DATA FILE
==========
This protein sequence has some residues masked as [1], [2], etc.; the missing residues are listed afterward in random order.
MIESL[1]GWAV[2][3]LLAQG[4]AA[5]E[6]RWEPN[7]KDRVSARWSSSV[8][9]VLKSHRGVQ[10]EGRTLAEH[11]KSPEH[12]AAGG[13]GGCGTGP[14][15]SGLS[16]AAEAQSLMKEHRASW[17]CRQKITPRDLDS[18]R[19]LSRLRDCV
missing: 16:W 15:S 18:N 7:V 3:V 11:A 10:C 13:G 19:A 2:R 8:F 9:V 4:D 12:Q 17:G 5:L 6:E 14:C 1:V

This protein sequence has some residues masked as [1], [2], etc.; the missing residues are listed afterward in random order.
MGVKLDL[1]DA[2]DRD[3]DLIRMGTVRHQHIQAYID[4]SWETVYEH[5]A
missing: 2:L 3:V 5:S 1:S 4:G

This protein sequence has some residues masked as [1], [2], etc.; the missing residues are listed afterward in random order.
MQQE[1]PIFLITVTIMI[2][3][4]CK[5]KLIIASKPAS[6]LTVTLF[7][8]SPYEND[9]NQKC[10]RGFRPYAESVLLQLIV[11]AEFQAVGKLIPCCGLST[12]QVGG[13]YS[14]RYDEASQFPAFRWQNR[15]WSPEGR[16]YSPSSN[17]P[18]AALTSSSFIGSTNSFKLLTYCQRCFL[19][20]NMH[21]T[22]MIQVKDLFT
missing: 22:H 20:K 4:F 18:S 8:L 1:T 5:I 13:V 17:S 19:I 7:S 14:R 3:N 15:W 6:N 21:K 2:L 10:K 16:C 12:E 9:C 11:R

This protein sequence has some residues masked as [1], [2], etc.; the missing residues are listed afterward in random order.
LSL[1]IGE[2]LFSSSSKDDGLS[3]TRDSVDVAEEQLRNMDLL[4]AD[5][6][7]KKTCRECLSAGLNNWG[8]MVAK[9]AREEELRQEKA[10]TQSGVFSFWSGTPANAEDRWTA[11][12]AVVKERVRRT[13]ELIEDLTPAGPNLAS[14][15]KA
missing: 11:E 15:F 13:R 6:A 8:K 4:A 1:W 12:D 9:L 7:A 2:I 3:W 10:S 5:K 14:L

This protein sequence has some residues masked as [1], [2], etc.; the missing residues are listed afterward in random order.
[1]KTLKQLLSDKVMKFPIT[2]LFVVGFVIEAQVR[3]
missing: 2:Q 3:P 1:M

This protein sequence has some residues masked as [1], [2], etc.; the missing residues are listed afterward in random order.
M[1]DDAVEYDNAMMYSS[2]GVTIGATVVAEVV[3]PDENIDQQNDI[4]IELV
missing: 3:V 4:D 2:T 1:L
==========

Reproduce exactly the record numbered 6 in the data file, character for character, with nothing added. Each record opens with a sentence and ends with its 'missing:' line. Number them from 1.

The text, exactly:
This protein sequence has some residues masked as [1], [2], etc.; the missing residues are listed afterward in random order.
M[1]DDAVEYDNAMMYSS[2]GVTIGATVVAEVV[3]PDENIDQQNDI[4]IELV
missing: 3:V 4:D 2:T 1:L